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Congress Approves Rail Safety Bill: ACC Urges White House To Sign It Into Law

October 1, 2008

To: LABOR EDITORS

Contact: Scott Jensen, American Chemistry Council, +1-703-741- 5834, Scott_Jensen@americanchemistry.com

ARLINGTON, Va., Oct. 1 /PRNewswire-USNewswire/ — Today Congress passed legislation (H.R. 2095) that combines important rail safety provisions with the reauthorization of Amtrak. The legislation now awaits President Bush’s signature.

ACC’s Managing Director of Federal Affairs Marty Durbin issued the following statement:

“By addressing a wide range of interrelated factors, such as train crew staffing and rail operations, Congress’ today will spur continued rail safety performance improvements throughout our nation’s rail system.

“The business of chemistry depends on the nation’s railroads for the safe movement of our products. For that reason, rail safety is a primary focus for ACC members and our transportation partners. Together, we have invested billions of dollars in training, systems, technology and tank car safety, and we will continue to do so. Thanks to this collaborative effort, rail continues to be one of the safest modes of transporting our products.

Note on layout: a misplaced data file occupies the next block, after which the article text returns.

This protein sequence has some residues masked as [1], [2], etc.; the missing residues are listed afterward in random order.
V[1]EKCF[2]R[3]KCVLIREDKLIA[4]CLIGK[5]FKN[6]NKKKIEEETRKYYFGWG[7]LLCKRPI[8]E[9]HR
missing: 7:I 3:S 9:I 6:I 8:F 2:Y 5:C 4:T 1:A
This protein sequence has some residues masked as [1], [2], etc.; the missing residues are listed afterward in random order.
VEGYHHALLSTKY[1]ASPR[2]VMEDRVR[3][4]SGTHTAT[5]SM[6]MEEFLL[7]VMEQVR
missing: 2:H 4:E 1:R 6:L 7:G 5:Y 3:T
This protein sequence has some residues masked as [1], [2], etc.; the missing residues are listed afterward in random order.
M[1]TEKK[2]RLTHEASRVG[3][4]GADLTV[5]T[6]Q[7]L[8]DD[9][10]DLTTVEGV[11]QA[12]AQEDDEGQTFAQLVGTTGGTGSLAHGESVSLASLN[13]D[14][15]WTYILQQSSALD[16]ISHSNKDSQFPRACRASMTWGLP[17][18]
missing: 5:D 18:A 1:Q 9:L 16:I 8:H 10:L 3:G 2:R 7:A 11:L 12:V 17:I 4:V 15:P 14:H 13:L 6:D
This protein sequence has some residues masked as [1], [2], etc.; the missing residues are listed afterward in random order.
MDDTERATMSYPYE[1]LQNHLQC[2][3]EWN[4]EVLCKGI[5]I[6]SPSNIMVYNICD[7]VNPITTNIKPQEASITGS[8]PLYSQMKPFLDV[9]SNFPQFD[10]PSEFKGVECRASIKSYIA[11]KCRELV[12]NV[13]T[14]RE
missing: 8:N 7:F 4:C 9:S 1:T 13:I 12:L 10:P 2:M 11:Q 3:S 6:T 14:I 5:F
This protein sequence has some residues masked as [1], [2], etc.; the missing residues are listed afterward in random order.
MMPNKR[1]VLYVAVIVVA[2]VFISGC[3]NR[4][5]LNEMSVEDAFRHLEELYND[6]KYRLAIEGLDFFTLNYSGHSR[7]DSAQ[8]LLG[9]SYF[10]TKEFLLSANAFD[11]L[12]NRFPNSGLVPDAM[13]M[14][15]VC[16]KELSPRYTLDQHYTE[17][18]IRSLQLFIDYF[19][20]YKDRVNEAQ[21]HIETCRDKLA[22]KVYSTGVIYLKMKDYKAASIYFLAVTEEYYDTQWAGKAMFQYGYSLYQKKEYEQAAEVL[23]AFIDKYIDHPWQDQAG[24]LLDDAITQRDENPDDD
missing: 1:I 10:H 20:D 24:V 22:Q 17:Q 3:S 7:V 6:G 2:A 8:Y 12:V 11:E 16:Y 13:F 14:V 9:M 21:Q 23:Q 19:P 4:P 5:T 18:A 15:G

“We strongly encourage President Bush to sign this important safety bill into law.”

www.americanchemistry.com

The American Chemistry Council (ACC) represents the leading companies engaged in the business of chemistry. ACC members apply the science of chemistry to make innovative products and services that make people’s lives better, healthier and safer. ACC is committed to improved environmental, health and safety performance through Responsible Care(R), common sense advocacy designed to address major public policy issues, and health and environmental research and product testing. The business of chemistry is a $664 billion enterprise and a key element of the nation’s economy. It is one of the nation’s largest exporters, accounting for ten cents out of every dollar in U.S. exports. Chemistry companies are among the largest investors in research and development. Safety and security have always been primary concerns of ACC members, and they have intensified their efforts, working closely with government agencies to improve security and to defend against any threat to the nation’s critical infrastructure.

SOURCE American Chemistry Council

(c) 2008 U.S. Newswire. Provided by ProQuest LLC. All rights Reserved.




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